Why Did These Scientists Spend 3 Years Developing 3D Glasses for Cuttlefish?

Scientists are starting to discover how the cuttlefish's brain functions closely to human's by giving them 3D stimulus tests, and right in time for the Mulan remake to come out. 

For the past three years, independent scientists conducted a study for the scientific journal; Science Advances. Four dedicated scientists built a program that tested the ocular capacity of the cuttlefish, in an attempt to test the brain functionality of the world's most intelligent invertebrate.

These scientists theorized that, unlike any other invertebrate, cuttlefish were able to see in 3D, which is a brain function that's typically reserved for creatures that are comprised of more advanced protein structures, like rabbits, and people.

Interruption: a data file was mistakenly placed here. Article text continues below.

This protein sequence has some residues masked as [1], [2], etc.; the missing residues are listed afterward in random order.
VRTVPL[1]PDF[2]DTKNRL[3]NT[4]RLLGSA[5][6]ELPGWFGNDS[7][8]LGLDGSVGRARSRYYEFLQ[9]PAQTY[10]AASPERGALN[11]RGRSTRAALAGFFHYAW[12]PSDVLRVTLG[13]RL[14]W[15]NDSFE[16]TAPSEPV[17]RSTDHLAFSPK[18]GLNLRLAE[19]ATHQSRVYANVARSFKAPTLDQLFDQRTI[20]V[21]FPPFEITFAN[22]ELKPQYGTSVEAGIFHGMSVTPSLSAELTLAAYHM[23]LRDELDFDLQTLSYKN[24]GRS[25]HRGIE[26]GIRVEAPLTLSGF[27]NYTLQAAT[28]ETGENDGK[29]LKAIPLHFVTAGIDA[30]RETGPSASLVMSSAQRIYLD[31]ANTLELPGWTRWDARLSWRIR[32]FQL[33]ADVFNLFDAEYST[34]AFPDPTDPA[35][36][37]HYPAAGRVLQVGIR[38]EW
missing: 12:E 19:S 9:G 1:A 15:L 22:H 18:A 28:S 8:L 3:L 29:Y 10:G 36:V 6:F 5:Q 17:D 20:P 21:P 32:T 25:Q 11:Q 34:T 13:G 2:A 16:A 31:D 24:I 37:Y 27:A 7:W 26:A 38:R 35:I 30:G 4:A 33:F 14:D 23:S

This test for depth perception not only brought us closer to understanding the evolution of the brain in other species, but it also brought us closer to understanding one of the strangest creatures on Earth. 


Cuttlefish are the most intelligent invertebrates, as aforenoted, but their brains don't function the same way as human brains do. 

Unlike human brains, cuttlefish have non-segmented lobes, which means that there are no individual locations of the brain that were pre-determined to serve specific functions. Humans, for instance, have the ability to discern some feelings from other feelings, like the difference between physical pain and emotional pain. Cuttlefish don't have brains that have the capability to differentiate certain emotions from others, but we have just recently figured out that they can perceive depth better than most creatures with spines. 

The three years' worth of experimenting actually broke ground in the invertebrate research community, and this was a huge step for understanding smooth vs. multi-lobed brains.

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